If you are discouraged from vacationing in the national park because of the idea of dealing with crowds, consider a visit in the winter. And I’m not talking about Death Valley or the Everglades in the winter. I’m talking about visiting parks known for ice, snow and cold. Severe and unpleasant winters.
The winter weather keeps visitors from many parks. This also means that roads and facilities can be closed. But those who research, plan and prepare (who know where to go, what to do and how to get there) can have a fabulous experience at the park.
I’m a retired National Park Service caretaker who has also spent some time as a winter resort manager, so I’m not surprised to help people get used to winter travel. So I’ve put together a list of snow experiences in the national park ranging from mild to wild. We will go from trips that will keep you in the hands of professional drivers and guides to driving on ice roads and skiing for miles in the countryside to spending the night in a ski hut.
I don’t encourage you to run this winter and immerse yourself in an environment you’ve never experienced. I suggest you plan your winter trip for next year and work on developing the new skills you need to enjoy it. As your experience improves, you will be able to manage more on your own and become more aware of your capabilities.
Having flexible plans is the key. If the weather makes the conditions of the trip dangerous, change your plans. And while planning a winter trip, talk to the facilities you’re researching to see how flexible they are in dealing with climate-related route changes.
If you’re not used to driving in the winter, consider going with a tour group, looking for a local shuttle service, or teaming up with experienced friends in a vehicle suited to the conditions. You always have accurate and up-to-date weather information on hand.
Let’s start with some easier trips to the national parks in the winter and be more adventurous.
Blue Hen Falls (Michael G Marshall / Shutterstock.com)
1. Cuyahoga Valley National Park
Winter activities in the Cuyahoga Valley National Park are quirky, depending on the weather. In a good year of snow, there is plenty of cross-country skiing.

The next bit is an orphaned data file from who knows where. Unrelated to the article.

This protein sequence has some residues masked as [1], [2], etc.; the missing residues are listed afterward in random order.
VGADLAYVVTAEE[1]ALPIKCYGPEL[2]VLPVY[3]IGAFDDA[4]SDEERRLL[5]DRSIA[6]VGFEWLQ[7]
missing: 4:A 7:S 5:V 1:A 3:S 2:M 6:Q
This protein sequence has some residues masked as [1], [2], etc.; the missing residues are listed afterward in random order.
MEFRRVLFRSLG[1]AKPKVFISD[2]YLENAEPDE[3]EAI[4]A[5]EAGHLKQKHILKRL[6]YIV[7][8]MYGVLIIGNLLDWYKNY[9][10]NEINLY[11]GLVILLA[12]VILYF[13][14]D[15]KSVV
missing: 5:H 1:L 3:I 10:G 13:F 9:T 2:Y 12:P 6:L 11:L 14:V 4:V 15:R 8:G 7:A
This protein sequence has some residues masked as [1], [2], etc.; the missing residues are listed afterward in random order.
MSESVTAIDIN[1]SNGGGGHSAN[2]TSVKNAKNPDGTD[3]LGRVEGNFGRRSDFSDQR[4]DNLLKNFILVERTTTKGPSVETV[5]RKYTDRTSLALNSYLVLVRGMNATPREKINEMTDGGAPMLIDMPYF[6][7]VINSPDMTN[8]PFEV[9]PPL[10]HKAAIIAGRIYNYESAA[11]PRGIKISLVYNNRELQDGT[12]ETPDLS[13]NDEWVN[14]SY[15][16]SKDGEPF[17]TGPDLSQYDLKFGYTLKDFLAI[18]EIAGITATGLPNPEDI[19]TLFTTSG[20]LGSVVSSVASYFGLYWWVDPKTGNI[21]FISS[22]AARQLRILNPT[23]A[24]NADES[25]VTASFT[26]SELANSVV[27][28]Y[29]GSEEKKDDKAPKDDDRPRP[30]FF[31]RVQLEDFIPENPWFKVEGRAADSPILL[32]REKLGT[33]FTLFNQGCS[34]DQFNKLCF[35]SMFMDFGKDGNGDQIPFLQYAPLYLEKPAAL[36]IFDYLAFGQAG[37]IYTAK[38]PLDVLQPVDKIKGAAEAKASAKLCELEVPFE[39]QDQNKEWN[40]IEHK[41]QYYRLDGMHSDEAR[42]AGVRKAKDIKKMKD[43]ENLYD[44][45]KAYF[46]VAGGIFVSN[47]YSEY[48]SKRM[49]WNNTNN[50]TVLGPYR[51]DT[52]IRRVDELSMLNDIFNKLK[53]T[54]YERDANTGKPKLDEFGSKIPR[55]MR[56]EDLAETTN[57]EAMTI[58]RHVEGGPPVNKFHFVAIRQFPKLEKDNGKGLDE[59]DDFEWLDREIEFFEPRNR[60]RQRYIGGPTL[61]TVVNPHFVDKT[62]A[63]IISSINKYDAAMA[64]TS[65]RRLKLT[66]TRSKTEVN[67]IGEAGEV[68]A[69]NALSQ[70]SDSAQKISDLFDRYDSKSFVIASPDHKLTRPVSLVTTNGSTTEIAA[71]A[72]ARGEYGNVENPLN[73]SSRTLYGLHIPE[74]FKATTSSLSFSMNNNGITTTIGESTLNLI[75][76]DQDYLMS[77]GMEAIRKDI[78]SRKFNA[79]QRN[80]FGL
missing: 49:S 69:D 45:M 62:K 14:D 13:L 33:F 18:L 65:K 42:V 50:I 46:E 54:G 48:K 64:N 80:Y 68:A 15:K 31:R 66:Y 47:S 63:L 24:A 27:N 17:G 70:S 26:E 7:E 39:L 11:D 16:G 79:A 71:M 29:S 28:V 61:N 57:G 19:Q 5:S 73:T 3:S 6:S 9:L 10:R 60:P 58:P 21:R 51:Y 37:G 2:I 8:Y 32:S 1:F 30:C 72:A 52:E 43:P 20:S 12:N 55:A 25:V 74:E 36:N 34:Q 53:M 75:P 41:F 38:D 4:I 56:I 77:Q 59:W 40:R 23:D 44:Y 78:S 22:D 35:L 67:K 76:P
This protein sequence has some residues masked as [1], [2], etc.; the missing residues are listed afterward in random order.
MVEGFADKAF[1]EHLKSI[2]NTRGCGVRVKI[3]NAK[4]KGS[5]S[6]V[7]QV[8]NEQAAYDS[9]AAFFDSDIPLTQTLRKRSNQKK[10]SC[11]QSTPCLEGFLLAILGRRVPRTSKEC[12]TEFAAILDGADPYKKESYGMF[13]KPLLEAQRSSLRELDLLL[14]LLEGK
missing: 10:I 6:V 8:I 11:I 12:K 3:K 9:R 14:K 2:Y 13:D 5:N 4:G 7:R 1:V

The park also has two alpine ski areas, Brandywine and Boston Mills, which make snow and also offer tubes. Areas are available as long as the winter is cold enough to make snow.
While you’re in the area, Cleveland Metroparks also offers a number of trails, along with ski and snowshoe rentals.
The Cuyahoga Valley, weather permitting, is a good place to hone your winter skills to prepare for more remote winter destinations and experience some beautiful national park surroundings without straying too far from the comforts of the great city.
DCrane / Shutterstock.com
2. Cedar Breaks National Monument
Located in southwestern Utah at an altitude of 10,000 feet, Cedar Breaks National Monument is snowy in the winter, its visitor center is closed, and snowfall can reach 30 feet deep or more.
So why do I recommend it? Believe it or not, it has fairly easy access for beginners.
You can access Cedar Breaks with a guided snowmobile tour from the towns of Brian Head or Duck Creek Village. Brian Head offers easier access as it is about 13 miles from I-15. If you want to completely avoid winter driving in the mountains, take a shuttle service from Cedar City to the town of Brian Head. The free shuttle service to Brian Head City can take you to the snowmobile tour operator, who will guide you to the park.
If you’ve never done snowmobiles before, it’s not hard to learn nor, above all, is it a physical challenge when traveling on prepared trails with a guide.
Another advantage of southern Utah is the bipolar nature of the climate. When the winter storms arrive, they strike hard. But when the weather clears and there is time to dig up, there are perfect sunny days that reward your patience.
Hurricane Ridge (Zack Frank / Shutterstock.com)
3. Olympic National Park
The mountains of the Olympic National Park are wonders to behold in the summer, but the winters make them out of most, with one exception: the Hurricane Ridge ski area.
Note for mountain skiers and snowboarders: This is not a ski area to compete with Vail or Mammoth, so don’t come for the lifts and the terrain. There are two rope trailers, an Apple elevator and a tube park. You are here to enjoy the experience of skiing 5,000 feet at the Winter Olympics and not skiing at the Winter Olympics.